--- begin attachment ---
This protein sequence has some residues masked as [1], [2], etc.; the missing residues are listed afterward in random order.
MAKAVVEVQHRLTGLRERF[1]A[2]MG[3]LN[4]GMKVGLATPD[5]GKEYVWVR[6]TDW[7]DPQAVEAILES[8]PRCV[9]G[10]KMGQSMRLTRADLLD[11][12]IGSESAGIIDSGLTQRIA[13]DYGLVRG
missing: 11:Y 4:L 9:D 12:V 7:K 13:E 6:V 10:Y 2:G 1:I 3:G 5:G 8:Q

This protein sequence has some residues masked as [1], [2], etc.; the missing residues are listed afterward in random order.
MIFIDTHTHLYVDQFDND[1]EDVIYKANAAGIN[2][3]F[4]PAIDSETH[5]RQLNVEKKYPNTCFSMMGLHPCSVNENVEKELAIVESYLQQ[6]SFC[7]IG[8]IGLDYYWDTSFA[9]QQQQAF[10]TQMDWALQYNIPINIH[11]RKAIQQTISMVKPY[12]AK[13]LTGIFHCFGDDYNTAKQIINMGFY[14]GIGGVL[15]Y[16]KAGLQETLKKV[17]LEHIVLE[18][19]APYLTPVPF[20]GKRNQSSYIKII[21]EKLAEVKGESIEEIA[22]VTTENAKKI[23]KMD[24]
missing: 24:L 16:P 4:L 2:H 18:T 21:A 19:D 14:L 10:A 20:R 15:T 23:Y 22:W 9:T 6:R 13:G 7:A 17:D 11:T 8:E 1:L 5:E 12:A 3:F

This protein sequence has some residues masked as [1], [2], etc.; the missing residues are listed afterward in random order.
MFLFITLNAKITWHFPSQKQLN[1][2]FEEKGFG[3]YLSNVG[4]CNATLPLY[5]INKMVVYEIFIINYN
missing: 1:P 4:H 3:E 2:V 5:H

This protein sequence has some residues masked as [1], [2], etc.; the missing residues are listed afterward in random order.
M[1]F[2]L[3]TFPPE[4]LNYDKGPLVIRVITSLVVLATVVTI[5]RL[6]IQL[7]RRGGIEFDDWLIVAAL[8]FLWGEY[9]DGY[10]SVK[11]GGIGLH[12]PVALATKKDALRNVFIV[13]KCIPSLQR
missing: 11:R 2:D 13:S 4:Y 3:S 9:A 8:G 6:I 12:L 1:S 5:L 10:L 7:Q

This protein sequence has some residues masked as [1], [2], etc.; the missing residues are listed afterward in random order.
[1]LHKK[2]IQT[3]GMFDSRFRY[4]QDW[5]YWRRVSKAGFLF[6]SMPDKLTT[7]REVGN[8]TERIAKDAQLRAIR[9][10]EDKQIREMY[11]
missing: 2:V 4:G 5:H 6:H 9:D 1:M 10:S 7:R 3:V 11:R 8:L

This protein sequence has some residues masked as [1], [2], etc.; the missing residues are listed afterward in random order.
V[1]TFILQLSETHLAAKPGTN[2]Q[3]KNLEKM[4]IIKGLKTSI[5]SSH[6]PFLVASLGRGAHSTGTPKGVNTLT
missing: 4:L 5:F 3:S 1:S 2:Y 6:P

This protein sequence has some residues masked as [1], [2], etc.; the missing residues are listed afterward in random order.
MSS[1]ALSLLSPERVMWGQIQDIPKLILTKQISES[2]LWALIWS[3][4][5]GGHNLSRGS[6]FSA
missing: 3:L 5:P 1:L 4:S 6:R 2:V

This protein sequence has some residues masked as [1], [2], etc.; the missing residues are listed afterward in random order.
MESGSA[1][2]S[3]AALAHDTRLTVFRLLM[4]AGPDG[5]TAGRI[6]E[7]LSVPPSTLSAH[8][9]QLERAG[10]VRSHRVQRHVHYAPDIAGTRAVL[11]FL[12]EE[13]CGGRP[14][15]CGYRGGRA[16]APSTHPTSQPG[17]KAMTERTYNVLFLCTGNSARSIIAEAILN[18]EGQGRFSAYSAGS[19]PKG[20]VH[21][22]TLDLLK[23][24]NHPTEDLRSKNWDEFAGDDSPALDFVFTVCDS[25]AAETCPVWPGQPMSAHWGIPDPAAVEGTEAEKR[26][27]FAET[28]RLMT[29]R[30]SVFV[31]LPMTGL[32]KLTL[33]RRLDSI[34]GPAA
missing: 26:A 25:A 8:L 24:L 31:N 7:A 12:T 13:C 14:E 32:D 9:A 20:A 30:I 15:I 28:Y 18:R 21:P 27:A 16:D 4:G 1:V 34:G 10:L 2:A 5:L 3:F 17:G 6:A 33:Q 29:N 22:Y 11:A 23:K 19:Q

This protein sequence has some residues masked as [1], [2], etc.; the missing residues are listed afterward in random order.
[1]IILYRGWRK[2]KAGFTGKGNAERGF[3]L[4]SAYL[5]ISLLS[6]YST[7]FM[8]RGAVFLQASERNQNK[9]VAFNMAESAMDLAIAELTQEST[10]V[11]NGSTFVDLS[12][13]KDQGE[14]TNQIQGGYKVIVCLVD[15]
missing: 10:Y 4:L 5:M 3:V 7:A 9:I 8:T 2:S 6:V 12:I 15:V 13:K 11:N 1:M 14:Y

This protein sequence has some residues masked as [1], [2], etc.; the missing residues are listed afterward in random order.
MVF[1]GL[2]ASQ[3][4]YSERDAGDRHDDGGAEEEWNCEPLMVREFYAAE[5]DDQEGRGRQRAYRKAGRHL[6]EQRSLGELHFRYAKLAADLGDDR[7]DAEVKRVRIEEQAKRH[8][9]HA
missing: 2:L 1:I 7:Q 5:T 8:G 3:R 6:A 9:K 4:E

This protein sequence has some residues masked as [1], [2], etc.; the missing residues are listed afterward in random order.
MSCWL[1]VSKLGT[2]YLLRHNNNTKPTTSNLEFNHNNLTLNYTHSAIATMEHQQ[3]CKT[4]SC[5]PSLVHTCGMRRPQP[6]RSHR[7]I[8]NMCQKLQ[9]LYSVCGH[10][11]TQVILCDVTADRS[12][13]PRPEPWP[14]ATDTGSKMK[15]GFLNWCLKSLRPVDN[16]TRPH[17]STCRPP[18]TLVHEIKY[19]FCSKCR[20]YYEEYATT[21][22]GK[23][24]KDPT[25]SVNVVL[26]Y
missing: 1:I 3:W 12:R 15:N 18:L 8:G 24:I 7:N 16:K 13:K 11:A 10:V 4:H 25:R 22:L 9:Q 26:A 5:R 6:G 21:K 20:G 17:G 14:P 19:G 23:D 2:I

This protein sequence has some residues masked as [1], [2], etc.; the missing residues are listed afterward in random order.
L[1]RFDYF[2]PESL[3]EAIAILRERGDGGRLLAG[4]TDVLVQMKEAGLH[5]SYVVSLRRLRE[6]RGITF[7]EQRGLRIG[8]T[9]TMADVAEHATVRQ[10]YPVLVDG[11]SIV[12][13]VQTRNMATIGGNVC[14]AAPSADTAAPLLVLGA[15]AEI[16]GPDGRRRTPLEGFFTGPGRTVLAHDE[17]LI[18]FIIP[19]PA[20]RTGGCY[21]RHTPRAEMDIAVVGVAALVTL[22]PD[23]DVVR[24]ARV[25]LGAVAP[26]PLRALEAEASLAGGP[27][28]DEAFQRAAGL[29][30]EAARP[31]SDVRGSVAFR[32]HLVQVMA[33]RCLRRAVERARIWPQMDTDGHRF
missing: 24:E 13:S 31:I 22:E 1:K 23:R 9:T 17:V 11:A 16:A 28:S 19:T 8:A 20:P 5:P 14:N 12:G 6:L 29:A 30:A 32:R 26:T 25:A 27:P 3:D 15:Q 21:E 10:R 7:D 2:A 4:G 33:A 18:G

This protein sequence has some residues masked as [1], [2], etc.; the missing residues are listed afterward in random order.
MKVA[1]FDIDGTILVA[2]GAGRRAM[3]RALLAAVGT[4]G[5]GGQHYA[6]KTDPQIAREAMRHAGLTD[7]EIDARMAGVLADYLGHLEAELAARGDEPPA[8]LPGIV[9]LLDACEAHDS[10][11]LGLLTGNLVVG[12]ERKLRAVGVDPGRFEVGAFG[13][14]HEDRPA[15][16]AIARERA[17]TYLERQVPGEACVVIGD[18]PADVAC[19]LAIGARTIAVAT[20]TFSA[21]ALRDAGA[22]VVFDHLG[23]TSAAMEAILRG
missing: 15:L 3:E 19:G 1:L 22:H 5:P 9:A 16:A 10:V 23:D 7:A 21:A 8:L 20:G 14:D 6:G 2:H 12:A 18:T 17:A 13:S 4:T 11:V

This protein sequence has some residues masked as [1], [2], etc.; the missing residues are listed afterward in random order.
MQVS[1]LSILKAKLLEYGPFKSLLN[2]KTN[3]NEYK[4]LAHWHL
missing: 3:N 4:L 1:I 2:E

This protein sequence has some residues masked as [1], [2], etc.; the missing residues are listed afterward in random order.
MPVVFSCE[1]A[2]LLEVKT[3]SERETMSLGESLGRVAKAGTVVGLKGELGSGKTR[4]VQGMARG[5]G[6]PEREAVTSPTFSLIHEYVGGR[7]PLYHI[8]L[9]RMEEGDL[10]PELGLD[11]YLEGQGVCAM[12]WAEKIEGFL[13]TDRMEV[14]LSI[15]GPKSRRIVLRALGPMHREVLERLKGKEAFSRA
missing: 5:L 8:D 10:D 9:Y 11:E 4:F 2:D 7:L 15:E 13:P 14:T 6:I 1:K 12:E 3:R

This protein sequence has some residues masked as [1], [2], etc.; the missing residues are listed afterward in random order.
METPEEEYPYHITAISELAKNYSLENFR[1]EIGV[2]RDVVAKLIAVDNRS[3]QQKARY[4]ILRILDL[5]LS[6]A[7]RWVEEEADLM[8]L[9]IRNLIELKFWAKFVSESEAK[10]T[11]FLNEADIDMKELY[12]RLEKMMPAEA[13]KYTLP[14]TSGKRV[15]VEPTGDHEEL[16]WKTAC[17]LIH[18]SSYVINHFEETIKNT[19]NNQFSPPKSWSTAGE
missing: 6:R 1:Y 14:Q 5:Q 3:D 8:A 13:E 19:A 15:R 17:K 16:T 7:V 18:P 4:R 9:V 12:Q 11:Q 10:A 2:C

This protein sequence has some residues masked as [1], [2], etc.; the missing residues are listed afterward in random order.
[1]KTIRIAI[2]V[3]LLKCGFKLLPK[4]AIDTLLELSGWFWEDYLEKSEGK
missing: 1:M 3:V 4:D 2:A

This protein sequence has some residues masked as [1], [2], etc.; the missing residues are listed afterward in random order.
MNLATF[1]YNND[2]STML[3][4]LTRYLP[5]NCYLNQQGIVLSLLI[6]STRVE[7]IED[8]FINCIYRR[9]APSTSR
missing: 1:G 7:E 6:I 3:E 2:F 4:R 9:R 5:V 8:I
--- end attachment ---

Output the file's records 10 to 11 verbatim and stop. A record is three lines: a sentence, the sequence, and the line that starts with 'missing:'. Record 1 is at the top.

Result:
This protein sequence has some residues masked as [1], [2], etc.; the missing residues are listed afterward in random order.
MVF[1]GL[2]ASQ[3][4]YSERDAGDRHDDGGAEEEWNCEPLMVREFYAAE[5]DDQEGRGRQRAYRKAGRHL[6]EQRSLGELHFRYAKLAADLGDDR[7]DAEVKRVRIEEQAKRH[8][9]HA
missing: 2:L 1:I 7:Q 5:T 8:G 3:R 6:A 9:K 4:E

This protein sequence has some residues masked as [1], [2], etc.; the missing residues are listed afterward in random order.
MSCWL[1]VSKLGT[2]YLLRHNNNTKPTTSNLEFNHNNLTLNYTHSAIATMEHQQ[3]CKT[4]SC[5]PSLVHTCGMRRPQP[6]RSHR[7]I[8]NMCQKLQ[9]LYSVCGH[10][11]TQVILCDVTADRS[12][13]PRPEPWP[14]ATDTGSKMK[15]GFLNWCLKSLRPVDN[16]TRPH[17]STCRPP[18]TLVHEIKY[19]FCSKCR[20]YYEEYATT[21][22]GK[23][24]KDPT[25]SVNVVL[26]Y
missing: 1:I 3:W 12:R 15:N 18:L 8:G 24:I 7:N 16:K 13:K 11:A 10:V 4:H 25:R 22:L 9:Q 26:A 5:R 6:G 21:K 20:G 17:G 14:P 19:G 23:D 2:I